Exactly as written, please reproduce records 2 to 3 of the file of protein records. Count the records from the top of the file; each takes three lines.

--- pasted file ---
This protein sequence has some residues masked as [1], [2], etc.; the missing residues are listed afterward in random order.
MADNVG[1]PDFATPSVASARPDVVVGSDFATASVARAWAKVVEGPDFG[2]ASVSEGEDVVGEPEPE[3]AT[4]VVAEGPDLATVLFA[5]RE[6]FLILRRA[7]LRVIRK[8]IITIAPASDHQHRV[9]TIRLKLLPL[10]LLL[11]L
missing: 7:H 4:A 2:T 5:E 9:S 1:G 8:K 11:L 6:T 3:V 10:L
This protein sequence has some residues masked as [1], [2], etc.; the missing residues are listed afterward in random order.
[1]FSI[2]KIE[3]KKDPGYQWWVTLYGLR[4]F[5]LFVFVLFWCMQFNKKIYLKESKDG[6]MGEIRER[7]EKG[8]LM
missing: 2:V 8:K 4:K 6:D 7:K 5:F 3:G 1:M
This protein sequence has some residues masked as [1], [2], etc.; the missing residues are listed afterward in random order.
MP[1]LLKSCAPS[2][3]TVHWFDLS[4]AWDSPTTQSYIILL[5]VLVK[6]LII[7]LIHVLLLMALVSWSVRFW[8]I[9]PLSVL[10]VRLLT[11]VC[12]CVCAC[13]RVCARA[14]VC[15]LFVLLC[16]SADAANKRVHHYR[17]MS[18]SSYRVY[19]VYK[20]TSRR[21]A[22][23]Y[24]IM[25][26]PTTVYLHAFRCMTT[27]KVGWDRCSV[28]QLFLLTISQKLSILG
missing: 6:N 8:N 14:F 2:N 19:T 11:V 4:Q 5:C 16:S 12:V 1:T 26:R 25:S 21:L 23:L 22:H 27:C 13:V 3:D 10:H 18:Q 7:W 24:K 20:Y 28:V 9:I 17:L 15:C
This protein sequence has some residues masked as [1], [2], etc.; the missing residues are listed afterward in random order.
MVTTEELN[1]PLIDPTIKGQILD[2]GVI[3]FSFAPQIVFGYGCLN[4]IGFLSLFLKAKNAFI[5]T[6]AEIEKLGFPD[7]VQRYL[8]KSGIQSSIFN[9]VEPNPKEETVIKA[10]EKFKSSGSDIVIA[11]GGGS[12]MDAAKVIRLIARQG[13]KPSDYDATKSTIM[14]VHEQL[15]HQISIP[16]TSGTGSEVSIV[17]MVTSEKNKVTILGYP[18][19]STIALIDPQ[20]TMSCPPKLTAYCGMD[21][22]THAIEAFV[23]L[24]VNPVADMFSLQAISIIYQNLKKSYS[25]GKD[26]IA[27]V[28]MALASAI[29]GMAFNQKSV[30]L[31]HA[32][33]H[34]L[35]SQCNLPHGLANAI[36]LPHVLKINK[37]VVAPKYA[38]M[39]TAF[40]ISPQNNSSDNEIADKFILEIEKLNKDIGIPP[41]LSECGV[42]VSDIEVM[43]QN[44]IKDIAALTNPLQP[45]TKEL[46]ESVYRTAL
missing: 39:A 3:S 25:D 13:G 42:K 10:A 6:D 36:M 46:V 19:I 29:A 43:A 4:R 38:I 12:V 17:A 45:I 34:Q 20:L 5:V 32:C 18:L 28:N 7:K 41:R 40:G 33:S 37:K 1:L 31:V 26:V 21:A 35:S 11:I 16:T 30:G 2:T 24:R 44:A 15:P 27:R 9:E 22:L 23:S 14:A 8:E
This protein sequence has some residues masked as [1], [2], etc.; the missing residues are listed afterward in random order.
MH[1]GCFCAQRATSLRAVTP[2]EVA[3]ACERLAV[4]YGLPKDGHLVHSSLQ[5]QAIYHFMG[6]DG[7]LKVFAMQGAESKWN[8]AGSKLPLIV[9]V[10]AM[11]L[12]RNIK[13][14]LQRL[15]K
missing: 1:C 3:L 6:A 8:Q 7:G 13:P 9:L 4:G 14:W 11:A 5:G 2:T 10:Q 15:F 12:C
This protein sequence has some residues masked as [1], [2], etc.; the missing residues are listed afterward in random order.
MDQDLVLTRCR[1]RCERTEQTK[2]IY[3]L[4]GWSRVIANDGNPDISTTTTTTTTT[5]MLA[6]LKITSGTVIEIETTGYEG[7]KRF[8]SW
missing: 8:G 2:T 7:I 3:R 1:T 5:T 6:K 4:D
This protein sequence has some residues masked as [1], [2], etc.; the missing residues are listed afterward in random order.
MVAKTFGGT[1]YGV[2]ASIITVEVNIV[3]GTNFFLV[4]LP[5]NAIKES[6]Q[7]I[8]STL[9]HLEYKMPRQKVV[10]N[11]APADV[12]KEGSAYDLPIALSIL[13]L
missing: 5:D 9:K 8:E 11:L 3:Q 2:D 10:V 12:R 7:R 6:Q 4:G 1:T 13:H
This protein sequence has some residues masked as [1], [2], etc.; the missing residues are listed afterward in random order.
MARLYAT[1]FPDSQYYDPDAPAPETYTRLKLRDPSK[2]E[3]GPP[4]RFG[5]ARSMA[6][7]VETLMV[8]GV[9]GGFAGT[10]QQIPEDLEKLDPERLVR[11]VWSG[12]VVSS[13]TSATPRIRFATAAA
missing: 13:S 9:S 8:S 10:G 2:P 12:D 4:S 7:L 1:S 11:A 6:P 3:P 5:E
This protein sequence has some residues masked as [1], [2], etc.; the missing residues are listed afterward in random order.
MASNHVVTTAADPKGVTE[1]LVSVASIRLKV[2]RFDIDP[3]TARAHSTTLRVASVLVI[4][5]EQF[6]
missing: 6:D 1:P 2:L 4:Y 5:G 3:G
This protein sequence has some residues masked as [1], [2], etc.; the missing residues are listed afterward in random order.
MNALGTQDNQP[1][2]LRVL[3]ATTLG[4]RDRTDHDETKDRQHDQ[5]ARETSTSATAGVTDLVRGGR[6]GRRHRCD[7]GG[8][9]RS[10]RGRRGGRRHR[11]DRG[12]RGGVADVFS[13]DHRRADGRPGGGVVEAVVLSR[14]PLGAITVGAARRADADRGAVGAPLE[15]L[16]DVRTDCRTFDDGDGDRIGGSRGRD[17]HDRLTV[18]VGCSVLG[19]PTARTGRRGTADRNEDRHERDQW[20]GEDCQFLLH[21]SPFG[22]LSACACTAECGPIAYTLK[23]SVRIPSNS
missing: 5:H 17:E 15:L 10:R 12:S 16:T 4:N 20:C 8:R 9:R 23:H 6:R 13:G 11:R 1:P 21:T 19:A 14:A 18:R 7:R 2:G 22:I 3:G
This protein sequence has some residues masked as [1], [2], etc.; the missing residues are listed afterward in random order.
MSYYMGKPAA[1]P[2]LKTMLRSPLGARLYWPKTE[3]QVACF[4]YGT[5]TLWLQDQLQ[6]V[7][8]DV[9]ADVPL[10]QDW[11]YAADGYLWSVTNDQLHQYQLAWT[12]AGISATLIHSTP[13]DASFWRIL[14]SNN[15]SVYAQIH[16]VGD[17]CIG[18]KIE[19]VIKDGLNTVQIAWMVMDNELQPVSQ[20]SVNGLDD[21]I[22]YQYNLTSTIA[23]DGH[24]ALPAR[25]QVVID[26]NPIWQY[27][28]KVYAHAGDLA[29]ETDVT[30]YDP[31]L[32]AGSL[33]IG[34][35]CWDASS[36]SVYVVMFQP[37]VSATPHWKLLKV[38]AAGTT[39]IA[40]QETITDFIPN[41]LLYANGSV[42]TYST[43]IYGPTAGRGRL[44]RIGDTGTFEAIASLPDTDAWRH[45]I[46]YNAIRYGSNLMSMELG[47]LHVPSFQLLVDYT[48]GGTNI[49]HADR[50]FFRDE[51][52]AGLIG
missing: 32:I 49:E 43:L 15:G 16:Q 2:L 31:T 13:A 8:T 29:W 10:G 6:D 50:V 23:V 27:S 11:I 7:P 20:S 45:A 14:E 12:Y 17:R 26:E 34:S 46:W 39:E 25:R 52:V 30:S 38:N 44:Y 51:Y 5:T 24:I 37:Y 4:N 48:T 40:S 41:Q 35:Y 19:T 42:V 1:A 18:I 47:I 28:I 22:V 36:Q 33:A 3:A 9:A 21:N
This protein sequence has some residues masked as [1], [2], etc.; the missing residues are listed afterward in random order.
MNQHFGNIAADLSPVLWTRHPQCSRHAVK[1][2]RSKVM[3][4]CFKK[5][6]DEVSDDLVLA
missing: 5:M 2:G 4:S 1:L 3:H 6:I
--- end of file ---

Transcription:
This protein sequence has some residues masked as [1], [2], etc.; the missing residues are listed afterward in random order.
[1]FSI[2]KIE[3]KKDPGYQWWVTLYGLR[4]F[5]LFVFVLFWCMQFNKKIYLKESKDG[6]MGEIRER[7]EKG[8]LM
missing: 2:V 8:K 4:K 6:D 7:K 5:F 3:G 1:M
This protein sequence has some residues masked as [1], [2], etc.; the missing residues are listed afterward in random order.
MP[1]LLKSCAPS[2][3]TVHWFDLS[4]AWDSPTTQSYIILL[5]VLVK[6]LII[7]LIHVLLLMALVSWSVRFW[8]I[9]PLSVL[10]VRLLT[11]VC[12]CVCAC[13]RVCARA[14]VC[15]LFVLLC[16]SADAANKRVHHYR[17]MS[18]SSYRVY[19]VYK[20]TSRR[21]A[22][23]Y[24]IM[25][26]PTTVYLHAFRCMTT[27]KVGWDRCSV[28]QLFLLTISQKLSILG
missing: 6:N 8:N 14:F 2:N 19:T 11:V 4:Q 5:C 16:S 12:V 1:T 26:R 25:S 21:L 23:L 22:H 27:C 13:V 3:D 10:H 18:Q 7:W 24:K 20:Y 28:V 9:I 17:L 15:C